The Australian Education Union has renewed calls to dump the online version of the NAPLAN numeracy and literacy benchmarking tests after the platform experienced technical glitches on exam day.
The peak organisation for state-based teacher's federations pounced on the widespread problems with the online test on Wednesday after connectivity issues plagued the first day of testing for 2019 on Tuesday.
“Yesterday’s NAPLAN online debacle has shattered any confidence that the teaching profession has in NAPLAN going forward,” the union said in a statement.
It's never really been a fan of the national benchmark.
The call to exclude the online test came as state education ministers lined up to give Canberra a caning and sent Australia’s national curriculum authority, ACARA, to the naughty corner over the big national bungle.
"I'll be asking questions, I'm told it's up to 300 schools in New South Wales that have reported glitches. I don't think that's acceptable," said NSW education minister Sarah Mitchell.
Victoria's education minister James Merlino was similarly frustrated.
"We've got about 900 schools in Victoria that are undertaking NAPLAN online, dozens and dozens have reported failures."
Victorian schools have been told they can switch back to pen and paper tests by Merlino, who said it was time to review the program.
Despite being described as a teething problem by ACARA, the online test failures appear widespread.
The AEU said its members had reported that “thousands of public school students [were] unable to log on or finish the test due to NAPLAN online connectivity issues”.
Around 50 percent of schools expected to conduct the annual benchmarking exams online this year, up from 15 percent last year.
The glitches have been blamed on an incorrectly configured firewall, though ACARA is yet to confirm this.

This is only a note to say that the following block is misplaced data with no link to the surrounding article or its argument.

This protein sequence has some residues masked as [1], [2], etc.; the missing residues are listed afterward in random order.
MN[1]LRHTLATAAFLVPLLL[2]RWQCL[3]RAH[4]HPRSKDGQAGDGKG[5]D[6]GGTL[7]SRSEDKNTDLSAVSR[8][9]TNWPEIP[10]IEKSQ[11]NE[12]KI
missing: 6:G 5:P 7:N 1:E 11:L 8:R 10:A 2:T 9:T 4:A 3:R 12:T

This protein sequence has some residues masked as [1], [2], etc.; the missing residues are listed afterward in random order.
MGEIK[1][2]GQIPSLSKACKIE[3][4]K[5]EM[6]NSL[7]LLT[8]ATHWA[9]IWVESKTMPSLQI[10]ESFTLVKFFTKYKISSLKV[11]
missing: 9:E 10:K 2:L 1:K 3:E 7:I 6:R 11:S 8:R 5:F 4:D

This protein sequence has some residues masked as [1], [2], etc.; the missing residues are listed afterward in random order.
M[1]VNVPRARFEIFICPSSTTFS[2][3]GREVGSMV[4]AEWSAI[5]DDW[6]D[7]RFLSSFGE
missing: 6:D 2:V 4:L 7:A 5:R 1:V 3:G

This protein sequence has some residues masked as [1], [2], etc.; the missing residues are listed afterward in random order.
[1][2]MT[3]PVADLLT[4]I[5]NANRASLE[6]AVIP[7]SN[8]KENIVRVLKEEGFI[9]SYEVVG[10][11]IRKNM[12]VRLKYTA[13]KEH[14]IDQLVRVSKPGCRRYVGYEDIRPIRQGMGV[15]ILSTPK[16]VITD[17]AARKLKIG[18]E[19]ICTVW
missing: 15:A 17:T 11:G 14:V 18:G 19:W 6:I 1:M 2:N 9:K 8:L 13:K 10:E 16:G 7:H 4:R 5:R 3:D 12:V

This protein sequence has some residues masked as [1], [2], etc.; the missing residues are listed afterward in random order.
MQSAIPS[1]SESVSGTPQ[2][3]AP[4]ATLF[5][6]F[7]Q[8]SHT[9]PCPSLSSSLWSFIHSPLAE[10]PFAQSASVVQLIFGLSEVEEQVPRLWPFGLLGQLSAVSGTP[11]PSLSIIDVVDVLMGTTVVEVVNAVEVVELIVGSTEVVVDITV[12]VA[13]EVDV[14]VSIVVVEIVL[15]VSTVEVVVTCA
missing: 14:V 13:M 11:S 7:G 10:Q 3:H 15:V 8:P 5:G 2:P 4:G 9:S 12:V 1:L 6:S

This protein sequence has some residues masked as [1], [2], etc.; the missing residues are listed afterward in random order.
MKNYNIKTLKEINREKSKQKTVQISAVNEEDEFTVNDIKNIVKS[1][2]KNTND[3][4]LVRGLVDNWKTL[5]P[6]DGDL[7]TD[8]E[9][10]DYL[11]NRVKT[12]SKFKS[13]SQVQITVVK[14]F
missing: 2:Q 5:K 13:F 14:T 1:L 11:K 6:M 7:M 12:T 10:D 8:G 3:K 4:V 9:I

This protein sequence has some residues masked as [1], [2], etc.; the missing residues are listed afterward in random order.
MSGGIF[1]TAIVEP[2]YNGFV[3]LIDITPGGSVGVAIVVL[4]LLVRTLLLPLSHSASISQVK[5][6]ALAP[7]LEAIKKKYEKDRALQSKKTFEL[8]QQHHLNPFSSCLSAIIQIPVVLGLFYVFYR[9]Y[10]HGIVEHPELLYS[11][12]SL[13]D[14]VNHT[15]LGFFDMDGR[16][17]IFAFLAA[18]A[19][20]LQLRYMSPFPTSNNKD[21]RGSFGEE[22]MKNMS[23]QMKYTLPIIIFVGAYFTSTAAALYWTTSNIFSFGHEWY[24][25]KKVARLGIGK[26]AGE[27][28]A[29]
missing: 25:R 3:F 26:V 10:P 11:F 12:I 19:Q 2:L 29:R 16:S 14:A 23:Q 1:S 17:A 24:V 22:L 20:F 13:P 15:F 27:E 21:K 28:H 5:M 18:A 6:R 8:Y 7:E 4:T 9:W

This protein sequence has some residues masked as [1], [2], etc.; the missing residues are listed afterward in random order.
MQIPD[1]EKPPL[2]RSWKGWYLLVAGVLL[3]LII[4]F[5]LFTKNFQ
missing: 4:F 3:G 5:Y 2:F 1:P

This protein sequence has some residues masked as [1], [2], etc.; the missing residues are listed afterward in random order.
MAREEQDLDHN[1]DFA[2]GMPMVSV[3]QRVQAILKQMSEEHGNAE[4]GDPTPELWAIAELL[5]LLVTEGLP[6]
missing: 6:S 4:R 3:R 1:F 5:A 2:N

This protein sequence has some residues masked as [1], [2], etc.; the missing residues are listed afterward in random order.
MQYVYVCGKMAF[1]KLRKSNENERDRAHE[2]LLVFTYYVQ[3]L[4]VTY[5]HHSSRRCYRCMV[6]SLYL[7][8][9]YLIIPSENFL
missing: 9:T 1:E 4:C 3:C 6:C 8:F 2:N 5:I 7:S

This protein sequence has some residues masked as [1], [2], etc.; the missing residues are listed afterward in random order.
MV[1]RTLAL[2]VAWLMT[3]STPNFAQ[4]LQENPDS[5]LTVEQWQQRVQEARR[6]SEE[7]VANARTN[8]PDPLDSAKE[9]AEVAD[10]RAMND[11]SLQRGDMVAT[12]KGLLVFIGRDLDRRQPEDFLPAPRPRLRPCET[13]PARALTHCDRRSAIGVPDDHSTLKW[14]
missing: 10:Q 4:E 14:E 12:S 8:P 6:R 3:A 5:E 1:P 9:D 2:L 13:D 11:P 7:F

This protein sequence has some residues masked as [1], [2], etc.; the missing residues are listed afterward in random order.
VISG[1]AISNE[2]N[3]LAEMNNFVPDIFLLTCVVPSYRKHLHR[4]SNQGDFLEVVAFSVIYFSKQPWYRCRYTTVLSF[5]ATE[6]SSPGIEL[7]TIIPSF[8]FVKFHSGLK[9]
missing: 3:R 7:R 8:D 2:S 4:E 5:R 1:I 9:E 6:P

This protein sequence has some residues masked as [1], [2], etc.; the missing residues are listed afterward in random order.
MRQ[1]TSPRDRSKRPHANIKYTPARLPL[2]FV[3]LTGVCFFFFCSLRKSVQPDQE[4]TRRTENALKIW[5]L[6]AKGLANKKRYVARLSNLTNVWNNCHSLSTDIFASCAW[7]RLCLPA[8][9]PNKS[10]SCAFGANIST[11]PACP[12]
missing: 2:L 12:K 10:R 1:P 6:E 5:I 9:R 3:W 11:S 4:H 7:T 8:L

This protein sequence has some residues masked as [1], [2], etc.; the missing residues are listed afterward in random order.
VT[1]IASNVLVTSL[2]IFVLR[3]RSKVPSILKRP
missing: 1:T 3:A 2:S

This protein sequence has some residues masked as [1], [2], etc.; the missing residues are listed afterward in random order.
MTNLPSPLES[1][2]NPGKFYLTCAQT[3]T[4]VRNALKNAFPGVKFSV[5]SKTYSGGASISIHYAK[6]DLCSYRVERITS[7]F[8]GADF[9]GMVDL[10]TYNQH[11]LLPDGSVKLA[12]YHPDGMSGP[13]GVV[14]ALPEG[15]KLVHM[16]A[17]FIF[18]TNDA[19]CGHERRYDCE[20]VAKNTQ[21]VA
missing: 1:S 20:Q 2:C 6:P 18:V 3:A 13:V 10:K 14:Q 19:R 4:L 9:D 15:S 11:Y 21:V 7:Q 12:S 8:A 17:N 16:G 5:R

ACARA said on Wednesday that Education Service Australia - the national, not-for-profit company providing the online assessment platform for NAPLAN - was investigating the cause of the issues.
The union’s federal president Correna Haythorpe, who has long campaigned for NAPLAN online plans to be scrapped, said the rollout of the online component had been “hasty and ill-conceived”.
“The AEU has repeatedly called on Federal Education Minister Dan Tehan to show some leadership and be completely transparent about finding the solutions to the issues being experienced with NAPLAN online,” she said.
Haythorpe said issues were also experienced during the first online tests last year, which only around 15 percent of schools - or approximately 190,000 students - sat.
“After last year’s debacle with the delivery of NAPLAN online, Federal Education Minister Dan Tehan had the opportunity to institute a full review of NAPLAN. However he failed to do so,” she said.
“NAPLAN has already been widely condemned within the teaching profession. Following the chaos of the widespread NAPLAN online IT outages yesterday, no one can have any faith in the data which is produced by this round of testing.”
Haythorpe also criticised ACRA’s “response to both the 2018 NAPLAN online debacle and yesterday’s IT collapse”.
“ACARA has had months and months to fix the widespread issues from last year, but this year things are even worse. How can anyone have any faith that this is a valid testing process when we have such significant issues? It’s absurd,” she said.
With Julian Bajkowski